Guiding principles for government evaluators

Six guiding principles for lowering the temperature in evaluation rooms

January 4, 2018
by Paul Emanuelli

From the December 2017 print edition

Paul Emanuelli is the general council of the Procurement Law office. Paul can be reached at [email protected]

Whether it’s a formal bid protest, a public audit review or a newsreel report, government evaluators often find themselves under a spotlight of scrutiny over their evaluation and award decisions. Given the glare of second-guessing that follows the public tendering process, this article offers six guiding principles for lowering the temperature in evaluation rooms.

No volunteers: In almost all cases, evaluation groups are made up of individuals who are moonlighted from their day jobs and assigned to evaluation teams; however, notwithstanding this double duty, evaluators don’t get a free pass on meeting fairness standards. Claiming, “We did our best with limited resources,” is not an adequate defense for failing to meet your due process duties. Evaluators need to set aside sufficient time to independently review, evaluate and score each proposal. They also need to prioritize their participation in group-evaluation sessions since no-shows are a no-go that cause rescheduling delays or trigger the need to remove evaluators from the team.

No free styling: Defending a legal challenge is no substitute for doing things properly the first time. The evaluation process is not a freestyle competition or an opportunity to second-guess established evaluation rules and criteria. Embarking on procedural deviations and employing hidden criteria can result in re-evaluation orders or the nullification of a contract award. Evaluators should therefore take the time to properly review the evaluation rules and criteria and then stick to the script.

No conflicts or bias: Conflicts of interest and bias are bad news for the defensibility of an evaluation. Evaluators should have no personal or financial interest in the result. Furthermore, while expert evaluators may come to the table with past knowledge of the various suppliers vying for the contract award, they should also come to the evaluation process with an open mind regarding the merits of each competing proposal. Potential evaluators who are unable to meet these impartiality standards should remove themselves from an evaluation to avoid tainting the integrity of the process.

No records means no defense: Keeping inadequate records can result in re-evaluation orders and voided contracts. The days of jotting down cryptic shorthand on sticky notes or showing up to evaluation meetings with incomplete work and hoping that someone else will prepare a consolidated evaluation record are over. Evaluators are not anonymous in the public procurement process. Team members are accountable for maintaining their own notes and scores and responsible for recording why they made any changes to their scores during group scoring sessions.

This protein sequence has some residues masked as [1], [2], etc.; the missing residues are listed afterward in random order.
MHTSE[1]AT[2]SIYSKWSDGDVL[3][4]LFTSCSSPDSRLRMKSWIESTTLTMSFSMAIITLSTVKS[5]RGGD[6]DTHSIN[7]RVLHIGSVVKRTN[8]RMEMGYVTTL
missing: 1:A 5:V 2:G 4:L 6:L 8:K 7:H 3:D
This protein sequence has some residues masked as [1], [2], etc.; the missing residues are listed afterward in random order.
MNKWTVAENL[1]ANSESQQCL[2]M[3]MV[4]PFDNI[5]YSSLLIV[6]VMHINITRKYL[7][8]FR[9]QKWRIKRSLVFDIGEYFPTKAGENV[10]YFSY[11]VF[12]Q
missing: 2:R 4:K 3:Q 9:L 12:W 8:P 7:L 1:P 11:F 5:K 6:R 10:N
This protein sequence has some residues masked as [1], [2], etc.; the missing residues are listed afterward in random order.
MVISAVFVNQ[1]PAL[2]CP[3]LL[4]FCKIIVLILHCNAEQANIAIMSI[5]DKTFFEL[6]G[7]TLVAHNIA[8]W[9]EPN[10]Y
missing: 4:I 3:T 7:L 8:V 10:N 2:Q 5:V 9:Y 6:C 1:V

Peer review, not peer pressure: Group-scoring sessions should not be a forum for fudging results or pressuring evaluators into changing their scores. In fact, emerging enhanced consensus scoring procedures now typically include detailed protocols for ensuring that each group member exercises independent judgment as part of the evaluation. While group-scoring sessions should enable peer review and discussion, each evaluator is a potential witness in a legal challenge and should therefore exercise unfettered judgment and be ready to stand behind his or her individual score, even under cross-examination.

No executive privilege: No one involved in a government evaluation decision is above the law. When it comes to protecting the integrity of the tendering process, there is no executive privilege. This means that senior officials cannot simultaneously delegate responsibility for the evaluation process and then reserve the right to arbitrarily second-guess and override an outcome they disagree with. Senior officials should therefore either formally delegate the power to make evaluation and award decisions or they should be prepared to actively participate according to the same due process standards that apply to everyone else.

Future considerations: While your institution may have a long track record of taking liberties with the due process of its evaluation decisions and not being challenged, you should never confuse poor but untested past practice with proper practice. In the face of a legal challenge, denial of the rules is not a winning defense. When it comes to protecting the integrity of the evaluation process, it’s never too late to rectify your procedures to establish defensible practices.

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